This is not an optimal scenario for lucrative savings from rooftop solar. But it’s also not 2015 anymore. Costs for solar and residential batteries have dropped precipitously. Tools for optimizing and managing home energy demand — smart thermostats, demand managers and accompanying software — have become more affordable and user friendly.

More installers are offering solar-plus-storage products as utilities move away from traditional, full retail-rate net metering and toward rate designs that mimic those in SRP. And finally, SRP has a generous battery storage incentive (up to $3,600, or about one-third of the cost of our battery), and we qualified for their pilot program to install a free demand manager.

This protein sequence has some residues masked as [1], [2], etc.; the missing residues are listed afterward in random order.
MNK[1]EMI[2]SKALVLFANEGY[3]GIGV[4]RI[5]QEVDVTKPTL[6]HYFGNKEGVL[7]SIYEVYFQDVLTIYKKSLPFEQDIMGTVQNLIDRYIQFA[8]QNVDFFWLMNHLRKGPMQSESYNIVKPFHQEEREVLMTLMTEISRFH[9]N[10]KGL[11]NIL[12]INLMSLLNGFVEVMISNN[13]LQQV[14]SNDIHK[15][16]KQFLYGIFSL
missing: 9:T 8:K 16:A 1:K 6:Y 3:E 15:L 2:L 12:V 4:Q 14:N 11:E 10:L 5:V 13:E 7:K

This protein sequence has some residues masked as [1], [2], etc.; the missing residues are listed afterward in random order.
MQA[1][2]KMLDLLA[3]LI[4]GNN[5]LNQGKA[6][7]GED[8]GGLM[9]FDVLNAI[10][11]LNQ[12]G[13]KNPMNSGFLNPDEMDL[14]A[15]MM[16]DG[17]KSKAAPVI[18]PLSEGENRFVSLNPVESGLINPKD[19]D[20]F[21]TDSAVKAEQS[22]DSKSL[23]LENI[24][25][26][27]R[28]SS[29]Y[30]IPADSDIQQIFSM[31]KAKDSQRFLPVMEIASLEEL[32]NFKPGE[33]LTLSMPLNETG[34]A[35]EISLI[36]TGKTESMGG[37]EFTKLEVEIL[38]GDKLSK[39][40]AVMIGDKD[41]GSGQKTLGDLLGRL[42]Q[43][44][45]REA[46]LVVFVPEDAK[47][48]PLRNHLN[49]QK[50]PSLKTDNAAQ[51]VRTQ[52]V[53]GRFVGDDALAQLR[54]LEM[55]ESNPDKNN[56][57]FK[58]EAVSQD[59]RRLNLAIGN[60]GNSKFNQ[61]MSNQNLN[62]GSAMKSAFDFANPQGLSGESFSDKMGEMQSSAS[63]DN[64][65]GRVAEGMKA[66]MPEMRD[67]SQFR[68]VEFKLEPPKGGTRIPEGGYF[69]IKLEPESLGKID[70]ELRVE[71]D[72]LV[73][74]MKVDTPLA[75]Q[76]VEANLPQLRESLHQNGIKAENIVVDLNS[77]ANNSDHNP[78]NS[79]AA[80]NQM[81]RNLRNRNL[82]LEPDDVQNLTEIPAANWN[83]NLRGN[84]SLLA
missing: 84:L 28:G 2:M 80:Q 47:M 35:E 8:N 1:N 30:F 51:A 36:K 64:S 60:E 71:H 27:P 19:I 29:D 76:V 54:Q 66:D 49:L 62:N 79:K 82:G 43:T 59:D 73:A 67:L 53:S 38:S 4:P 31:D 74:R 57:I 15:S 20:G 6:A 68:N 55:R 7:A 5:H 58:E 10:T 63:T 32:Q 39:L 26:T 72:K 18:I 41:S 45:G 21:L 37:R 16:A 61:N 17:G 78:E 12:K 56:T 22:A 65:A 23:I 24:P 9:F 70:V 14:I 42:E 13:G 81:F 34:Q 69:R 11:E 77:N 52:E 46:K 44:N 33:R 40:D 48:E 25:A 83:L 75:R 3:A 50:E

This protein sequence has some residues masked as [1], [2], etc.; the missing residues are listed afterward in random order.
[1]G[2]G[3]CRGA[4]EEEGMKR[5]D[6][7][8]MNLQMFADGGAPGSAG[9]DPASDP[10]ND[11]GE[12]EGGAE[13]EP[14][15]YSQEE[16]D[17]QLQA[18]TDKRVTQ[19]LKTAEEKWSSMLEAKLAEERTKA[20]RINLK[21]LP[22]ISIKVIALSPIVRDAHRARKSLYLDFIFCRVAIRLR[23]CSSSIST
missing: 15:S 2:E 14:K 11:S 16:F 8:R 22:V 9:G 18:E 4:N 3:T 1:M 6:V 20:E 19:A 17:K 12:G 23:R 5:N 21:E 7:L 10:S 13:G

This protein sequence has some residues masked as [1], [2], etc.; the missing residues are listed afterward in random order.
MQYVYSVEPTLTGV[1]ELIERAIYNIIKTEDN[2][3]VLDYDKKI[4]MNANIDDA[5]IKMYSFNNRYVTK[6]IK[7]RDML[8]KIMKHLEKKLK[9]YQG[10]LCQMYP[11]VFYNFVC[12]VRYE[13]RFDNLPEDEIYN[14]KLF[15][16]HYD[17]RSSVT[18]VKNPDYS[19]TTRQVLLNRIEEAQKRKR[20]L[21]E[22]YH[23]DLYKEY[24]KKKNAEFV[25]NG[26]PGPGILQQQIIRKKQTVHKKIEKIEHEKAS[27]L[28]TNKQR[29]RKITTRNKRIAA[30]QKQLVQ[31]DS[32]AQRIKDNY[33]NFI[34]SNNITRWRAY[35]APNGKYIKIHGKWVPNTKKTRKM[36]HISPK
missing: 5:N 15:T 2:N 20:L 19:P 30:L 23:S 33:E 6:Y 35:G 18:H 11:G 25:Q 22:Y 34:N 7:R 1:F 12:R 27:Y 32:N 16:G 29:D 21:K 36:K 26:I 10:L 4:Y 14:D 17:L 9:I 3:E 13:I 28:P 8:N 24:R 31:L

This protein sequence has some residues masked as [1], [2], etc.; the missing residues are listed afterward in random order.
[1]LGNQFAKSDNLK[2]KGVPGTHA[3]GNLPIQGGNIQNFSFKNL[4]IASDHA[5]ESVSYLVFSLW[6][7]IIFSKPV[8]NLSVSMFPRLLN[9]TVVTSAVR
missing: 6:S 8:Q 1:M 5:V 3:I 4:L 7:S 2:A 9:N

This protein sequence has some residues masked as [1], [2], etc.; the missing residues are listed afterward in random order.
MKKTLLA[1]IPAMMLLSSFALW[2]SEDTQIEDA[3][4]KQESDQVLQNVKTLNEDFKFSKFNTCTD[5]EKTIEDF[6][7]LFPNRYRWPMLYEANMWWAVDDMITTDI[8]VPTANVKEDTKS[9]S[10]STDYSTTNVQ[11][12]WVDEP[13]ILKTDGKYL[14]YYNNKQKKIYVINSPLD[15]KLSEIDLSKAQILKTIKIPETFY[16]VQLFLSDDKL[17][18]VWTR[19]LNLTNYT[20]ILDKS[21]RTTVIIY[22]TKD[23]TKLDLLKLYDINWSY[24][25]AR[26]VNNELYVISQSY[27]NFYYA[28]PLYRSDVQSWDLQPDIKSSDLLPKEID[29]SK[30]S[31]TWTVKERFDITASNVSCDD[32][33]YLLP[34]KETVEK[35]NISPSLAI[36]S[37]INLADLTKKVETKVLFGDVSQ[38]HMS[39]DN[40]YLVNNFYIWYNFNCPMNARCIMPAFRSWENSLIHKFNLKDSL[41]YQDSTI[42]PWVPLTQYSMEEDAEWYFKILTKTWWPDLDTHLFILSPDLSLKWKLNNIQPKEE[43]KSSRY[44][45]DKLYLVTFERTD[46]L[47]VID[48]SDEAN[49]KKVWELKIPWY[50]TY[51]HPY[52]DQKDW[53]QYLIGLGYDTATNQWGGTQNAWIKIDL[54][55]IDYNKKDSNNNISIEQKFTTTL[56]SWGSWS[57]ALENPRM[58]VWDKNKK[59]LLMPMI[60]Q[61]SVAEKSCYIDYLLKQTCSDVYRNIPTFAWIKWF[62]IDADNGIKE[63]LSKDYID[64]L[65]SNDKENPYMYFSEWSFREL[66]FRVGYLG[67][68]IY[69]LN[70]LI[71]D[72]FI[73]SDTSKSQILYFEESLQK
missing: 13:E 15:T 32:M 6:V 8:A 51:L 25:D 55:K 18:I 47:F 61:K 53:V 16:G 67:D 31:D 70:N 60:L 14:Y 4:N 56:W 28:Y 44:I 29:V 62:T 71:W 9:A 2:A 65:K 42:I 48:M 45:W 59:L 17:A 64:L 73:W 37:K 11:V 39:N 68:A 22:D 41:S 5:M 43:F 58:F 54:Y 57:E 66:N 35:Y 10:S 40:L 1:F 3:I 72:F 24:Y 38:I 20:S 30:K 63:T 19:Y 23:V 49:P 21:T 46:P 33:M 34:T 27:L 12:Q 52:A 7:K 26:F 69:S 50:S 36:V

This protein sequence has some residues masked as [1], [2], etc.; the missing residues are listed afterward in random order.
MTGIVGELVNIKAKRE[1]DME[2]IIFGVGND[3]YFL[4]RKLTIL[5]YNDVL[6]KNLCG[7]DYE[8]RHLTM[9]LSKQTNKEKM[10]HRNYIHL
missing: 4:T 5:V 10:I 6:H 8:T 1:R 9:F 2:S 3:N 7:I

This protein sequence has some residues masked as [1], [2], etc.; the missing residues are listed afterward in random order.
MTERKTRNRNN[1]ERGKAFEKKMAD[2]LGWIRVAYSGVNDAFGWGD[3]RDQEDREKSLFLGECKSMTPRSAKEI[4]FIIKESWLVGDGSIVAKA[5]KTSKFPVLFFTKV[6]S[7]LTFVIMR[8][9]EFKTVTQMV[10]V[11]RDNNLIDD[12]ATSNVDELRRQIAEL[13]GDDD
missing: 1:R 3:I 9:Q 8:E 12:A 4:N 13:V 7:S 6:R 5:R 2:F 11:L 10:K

Given all this, we were optimistic. We figured an installer could tell us an approximate payback period (or range) for a solar-plus-storage system, even if it was longer compared to customers in other utilities' territories.   

But no one could. We received quotes from several installers; despite over three years of mandatory demand charges for solar customers, none of them included an anticipated payback period or system-life savings.

We understood that energy usage patterns can vary dramatically from customer to customer based on several factors (square footage, natural gas or electric heating, whether you own a pool, etc.). But because we hadn’t lived in our new home for more than a few months, installers were skittish about even approximating how much we might save on our bills. One of the quotes showed some very attractive savings for our proposed system — but based on another utility’s rates.